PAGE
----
Germany and the United Nations will push rival Libyan camps and their foreign backers fighting over the capital to agree on Sunday to a truce and monitoring mechanism as first steps towards peace, diplomats and a draft communique said.
But the meeting in Berlin at Chancellor Angela Merkel’s headquarters will not try to broker power-sharing between the eastern-based forces and the internationally-recognized government in Tripoli, said diplomats briefed on preparations.
The summit will put pressure on Khalifa Haftar and his eastern Libyan National Army (LNA) to halt a nine-month offensive against Fayez al-Serraj’s government in the coastal capital after a week-long lull in fighting.
About 140,000 people have been forced out of their homes.
“I hope the war ends and we have our country back to live in peace,” said Aisha Ali Saleh, a mother-of-eight in an apartment on an abandoned building site with no power or running water.
Haftar and Serraj are both due in Berlin – along with leaders of Russia, Turkey, Egypt and other Western and Arab powers – in the latest bid to stabilize the OPEC member nation in turmoil since the 2011 fall of strongman Muammar Gaddafi.
Members of the transatlantic alliance NATO and Arab countries were instrumental in removing Gaddafi then, and foreign powers have again been the drivers of the aftermath, supplying drones, guns and ammunition to the factions.
Haftar is backed by the United Arab Emirates (UAE), Egypt, Jordan, Sudanese and Chadian fighters, and most recently Russian mercenaries. France has also given some support.
On the other side, Turkey has rushed to Serraj’s rescue by sending troops to balance out recent gains by Russian snipers. Hundreds of pro-Turkey fighters from Syria’s war have also been deployed, diplomats say.
“Berlin is an opportunity to restart the political process and build on the pause in fighting,” said a Western diplomat.
A six-page draft communique seen by Reuters calls for “credible, verifiable, sequenced and reciprocal steps” starting with a truce to be monitored by technical committees.
That could involve beefing up the existing UN mission in Libya or deploying troops from Russia, Turkey or other states, the diplomats said. The draft vaguely mentioned long-delayed plans for elections and a national government, without any timeline, just calling for UN-led follow-up meetings.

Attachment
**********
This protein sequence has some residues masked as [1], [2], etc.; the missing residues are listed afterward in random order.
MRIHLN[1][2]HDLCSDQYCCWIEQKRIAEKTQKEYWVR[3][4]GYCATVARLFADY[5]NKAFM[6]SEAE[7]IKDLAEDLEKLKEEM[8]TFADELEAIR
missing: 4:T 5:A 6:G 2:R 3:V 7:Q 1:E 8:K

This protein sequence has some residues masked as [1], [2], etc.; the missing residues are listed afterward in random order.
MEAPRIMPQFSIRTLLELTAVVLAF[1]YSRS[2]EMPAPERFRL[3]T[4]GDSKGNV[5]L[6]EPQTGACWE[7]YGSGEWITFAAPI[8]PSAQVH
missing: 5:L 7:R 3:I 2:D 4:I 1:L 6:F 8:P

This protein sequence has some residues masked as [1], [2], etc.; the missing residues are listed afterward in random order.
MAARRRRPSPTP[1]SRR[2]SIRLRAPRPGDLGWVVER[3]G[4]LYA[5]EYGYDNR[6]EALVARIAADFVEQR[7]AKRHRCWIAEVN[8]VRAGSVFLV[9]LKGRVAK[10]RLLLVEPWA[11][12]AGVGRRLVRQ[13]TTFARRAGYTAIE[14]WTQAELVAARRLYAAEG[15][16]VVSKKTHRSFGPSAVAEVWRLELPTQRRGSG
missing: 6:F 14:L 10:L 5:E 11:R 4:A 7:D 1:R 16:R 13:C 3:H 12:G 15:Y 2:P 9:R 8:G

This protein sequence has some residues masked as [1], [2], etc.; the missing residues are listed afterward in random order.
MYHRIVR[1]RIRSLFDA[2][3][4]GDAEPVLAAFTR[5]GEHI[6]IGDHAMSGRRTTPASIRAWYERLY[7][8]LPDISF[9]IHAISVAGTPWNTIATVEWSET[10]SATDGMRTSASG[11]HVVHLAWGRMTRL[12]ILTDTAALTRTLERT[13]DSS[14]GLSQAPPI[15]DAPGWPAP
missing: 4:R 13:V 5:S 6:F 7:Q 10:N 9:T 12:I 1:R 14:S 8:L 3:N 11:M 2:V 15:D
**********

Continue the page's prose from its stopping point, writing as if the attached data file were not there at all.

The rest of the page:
Migrants and militants
Russia’s Foreign Minister Sergei Lavrov urged Haftar and Serraj to come together in Berlin without adding conditions and blaming each other afterwards. “Relations between them are currently very tense, they don’t even want to be in the same room together,” he told reporters on Friday.
Greek Foreign Minister Nikos Dendias met Haftar on Friday and urged him to adopt a “constructive spirit” in Berlin. Athens, which opposes a recent Turkey-Libya pact on Mediterranean sea boundaries, had wanted to participate in the summit.
Chaos in Libya has made it a hub for human traffickers to ship migrants to Italy, while Islamist militants have also exploited the disorder. The latest conflict has not, however, disrupted oil output at about 1.2 million barrels per day.
In the complex outside power-play, there was no indication that Egypt and the UAE, which see the former Gaddafi general Haftar as the best bet for stability, will end their support.
But Western diplomats hope they have realized Haftar cannot take Tripoli and that a stalemate would give Turkey a foothold, which Cairo especially fears. Turkey-Egypt ties have been frosty since the Egyptian army in 2013 ousted Muslim Brotherhood president Mohammed Mursi, an ally of Turkish President Tayyip Erdogan.
“The longer the war takes, the stronger the Turkish presence in Libya,” the diplomat said.
Even if Haftar breached Tripoli defenses, he would still have to conquer Misrata, a power center in western Libya allied to Serraj and home to thousands of fighters.
Some Russian mercenaries have been pulled back in recent weeks from the Tripoli frontline, undermining recent progress by Haftar’s forces as Russia pressures him for a ceasefire.
Those displaced by the conflict live in cramped schools and buildings, with some recently moving closer to the city as Haftar’s forces advanced.
Saleh’s husband died of a heart attack in April when the war started, cutting off his state pension of 450 dinars ($322.53).
“My 17-year-old son sleeps at night in our car so he can give us enough space,” she said, covering her face as she cried.
Saleh’s neighbor, 36-year old father-of-five Mohamed Siddiq, was optimistic. “Our hope is very, very big (that the Berlin conference) will announce a ceasefire.”